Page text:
We had no idea what to expect when we arrived at Sabino Canyon. It started off well because our National Park Pass got us in the gate for free. Then we went in the visitors center to inquire about hikes and the Jr. Ranger Program. We were handed a packet of about 5 sheets of paper of questions and pictures of plants and animals and told to take the 1/4 mile natural trail to answer the questions. Sure, we thought...piece of cake. So we decided to head a mile down the path to the dam so we could play in the water first and do the nature trail at the end. The walk was enjoyable, but nothing too strenuous or exciting. At one point Silas said "The end better be worth this walk." And it was. We found a little stream with rocks and boulders that were perfect for a young boy to navigate. The sun was hot and the water was ice cold. We all enjoyed the stop.
When we got back from the hike, we started the 1/4 mile nature trail so the kids could earn their badge. We all learned a ton about the desert on this short trail. We read every sign and answered questions about each plant or animal. Here are a few samplings of what we learned:
The Arizona state tree, the Palo Verde tree, has green bark because the leaves are not big enough to provide adequate food for the tree. The bark helps in photosynthesis.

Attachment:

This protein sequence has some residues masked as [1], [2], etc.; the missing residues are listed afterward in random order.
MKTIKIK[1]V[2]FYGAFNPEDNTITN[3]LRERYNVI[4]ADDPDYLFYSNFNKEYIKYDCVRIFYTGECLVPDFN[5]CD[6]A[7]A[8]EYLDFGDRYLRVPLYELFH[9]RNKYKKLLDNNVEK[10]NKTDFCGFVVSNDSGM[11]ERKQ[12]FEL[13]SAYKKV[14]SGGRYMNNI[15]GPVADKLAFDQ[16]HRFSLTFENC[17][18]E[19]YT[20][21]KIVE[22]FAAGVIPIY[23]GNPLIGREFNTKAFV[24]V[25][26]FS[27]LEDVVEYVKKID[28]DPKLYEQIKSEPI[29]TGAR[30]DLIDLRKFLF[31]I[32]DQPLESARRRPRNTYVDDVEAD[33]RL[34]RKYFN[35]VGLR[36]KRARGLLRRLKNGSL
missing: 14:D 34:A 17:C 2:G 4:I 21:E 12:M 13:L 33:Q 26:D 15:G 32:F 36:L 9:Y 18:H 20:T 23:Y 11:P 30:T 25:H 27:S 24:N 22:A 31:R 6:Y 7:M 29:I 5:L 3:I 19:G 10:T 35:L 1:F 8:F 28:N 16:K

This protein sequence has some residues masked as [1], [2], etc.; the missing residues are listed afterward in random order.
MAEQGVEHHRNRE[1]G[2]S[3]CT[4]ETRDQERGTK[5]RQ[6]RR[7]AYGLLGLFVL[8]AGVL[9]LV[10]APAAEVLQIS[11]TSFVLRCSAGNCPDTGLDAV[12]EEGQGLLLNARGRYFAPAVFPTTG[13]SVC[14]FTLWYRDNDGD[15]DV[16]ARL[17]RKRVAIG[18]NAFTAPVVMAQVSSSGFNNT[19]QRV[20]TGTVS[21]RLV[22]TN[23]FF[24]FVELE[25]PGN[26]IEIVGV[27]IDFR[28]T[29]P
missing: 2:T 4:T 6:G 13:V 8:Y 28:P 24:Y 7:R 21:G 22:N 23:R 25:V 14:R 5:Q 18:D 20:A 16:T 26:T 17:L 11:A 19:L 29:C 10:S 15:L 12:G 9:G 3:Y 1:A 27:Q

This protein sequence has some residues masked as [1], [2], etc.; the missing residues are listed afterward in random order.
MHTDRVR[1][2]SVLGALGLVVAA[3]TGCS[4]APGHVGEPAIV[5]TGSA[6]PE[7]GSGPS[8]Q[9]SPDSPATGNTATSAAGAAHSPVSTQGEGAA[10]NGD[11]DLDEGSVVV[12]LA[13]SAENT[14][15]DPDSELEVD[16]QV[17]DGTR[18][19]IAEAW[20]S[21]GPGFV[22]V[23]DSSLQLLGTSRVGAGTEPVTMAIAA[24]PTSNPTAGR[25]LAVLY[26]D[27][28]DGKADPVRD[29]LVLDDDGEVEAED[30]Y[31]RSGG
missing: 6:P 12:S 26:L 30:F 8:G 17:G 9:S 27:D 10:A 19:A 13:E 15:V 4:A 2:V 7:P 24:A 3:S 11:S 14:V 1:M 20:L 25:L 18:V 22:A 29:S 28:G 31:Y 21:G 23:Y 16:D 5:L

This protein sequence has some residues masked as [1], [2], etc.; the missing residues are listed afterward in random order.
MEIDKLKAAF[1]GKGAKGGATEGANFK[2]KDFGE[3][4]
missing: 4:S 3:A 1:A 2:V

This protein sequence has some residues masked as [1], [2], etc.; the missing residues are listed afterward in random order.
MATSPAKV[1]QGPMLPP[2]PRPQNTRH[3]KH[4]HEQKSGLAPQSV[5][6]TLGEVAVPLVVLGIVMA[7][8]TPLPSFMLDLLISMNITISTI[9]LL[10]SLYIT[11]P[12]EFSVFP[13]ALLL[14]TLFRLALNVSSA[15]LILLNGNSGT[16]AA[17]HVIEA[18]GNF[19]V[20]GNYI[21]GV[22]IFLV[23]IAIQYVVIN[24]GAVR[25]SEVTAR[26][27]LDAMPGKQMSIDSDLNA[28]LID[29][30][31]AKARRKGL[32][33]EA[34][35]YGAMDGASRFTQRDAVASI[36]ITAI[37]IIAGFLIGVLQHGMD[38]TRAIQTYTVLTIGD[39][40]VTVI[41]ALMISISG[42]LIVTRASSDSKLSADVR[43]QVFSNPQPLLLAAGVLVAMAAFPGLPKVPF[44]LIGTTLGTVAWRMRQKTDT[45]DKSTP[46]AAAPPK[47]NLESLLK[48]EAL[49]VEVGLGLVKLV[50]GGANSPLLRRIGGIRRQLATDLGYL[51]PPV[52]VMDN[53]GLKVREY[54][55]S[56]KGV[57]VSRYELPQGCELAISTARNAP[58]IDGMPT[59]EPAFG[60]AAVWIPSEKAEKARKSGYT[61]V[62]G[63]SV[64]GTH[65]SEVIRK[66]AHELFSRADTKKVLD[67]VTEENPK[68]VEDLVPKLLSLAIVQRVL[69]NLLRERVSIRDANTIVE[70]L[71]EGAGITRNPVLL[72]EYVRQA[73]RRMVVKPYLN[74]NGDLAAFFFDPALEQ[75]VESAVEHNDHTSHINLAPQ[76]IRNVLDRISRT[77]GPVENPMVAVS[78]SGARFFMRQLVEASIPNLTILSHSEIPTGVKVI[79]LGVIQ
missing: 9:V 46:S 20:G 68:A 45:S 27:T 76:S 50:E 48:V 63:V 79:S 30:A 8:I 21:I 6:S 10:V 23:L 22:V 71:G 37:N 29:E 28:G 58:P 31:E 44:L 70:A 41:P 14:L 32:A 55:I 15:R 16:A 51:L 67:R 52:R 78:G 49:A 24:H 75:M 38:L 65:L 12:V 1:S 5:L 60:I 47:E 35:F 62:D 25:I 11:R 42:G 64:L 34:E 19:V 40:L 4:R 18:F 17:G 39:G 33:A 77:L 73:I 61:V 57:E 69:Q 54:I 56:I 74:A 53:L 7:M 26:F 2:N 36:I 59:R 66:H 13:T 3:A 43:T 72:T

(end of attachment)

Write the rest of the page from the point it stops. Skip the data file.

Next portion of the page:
Saguaro cacti (the big ones with arms reaching up to the sky) usually grow in a bush or small tree in the beginning so they will be protected from the elements and have a better start. They then out live their "nurse trees" and stand tall and alone when they are more mature. Their roots stem out from their base 100 feet, but are only a couple inches below the surface of the ground.
There are many different types of chulla cacti...teddy bear chulla, chain fruit chulla, etc. However, all of them are painful if touched a have a tendency to "jump" out at a passerby because the slightest brush up against them will cause them to dislodge part of the plant.
The 1/4 mile nature trail ended up taking much longer than we expected. By the time we finished, it was growing cooler and the sun was near setting. We rushed over to the visitor's center to collect the Jr. Ranger badges and certificates, but they were already closed. It was disappointing for all of us. So, we headed back to our "little home" (as Morgan calls it) and Troy promised to bring them back the next day to get their badges. On the return trip the next day, an open air shuttle trip up the mountain was in order. It took about 45 minutes to ride roundtrip and had 8 stops that you can get on and off as many times as you like. The day ended with an exciting trip to the laundry mat.
My name is Stevyn. I am a wife, mother, and exercise physiologist with one foot in the world of travel and one foot in the world of fitness. Learn more about me here.
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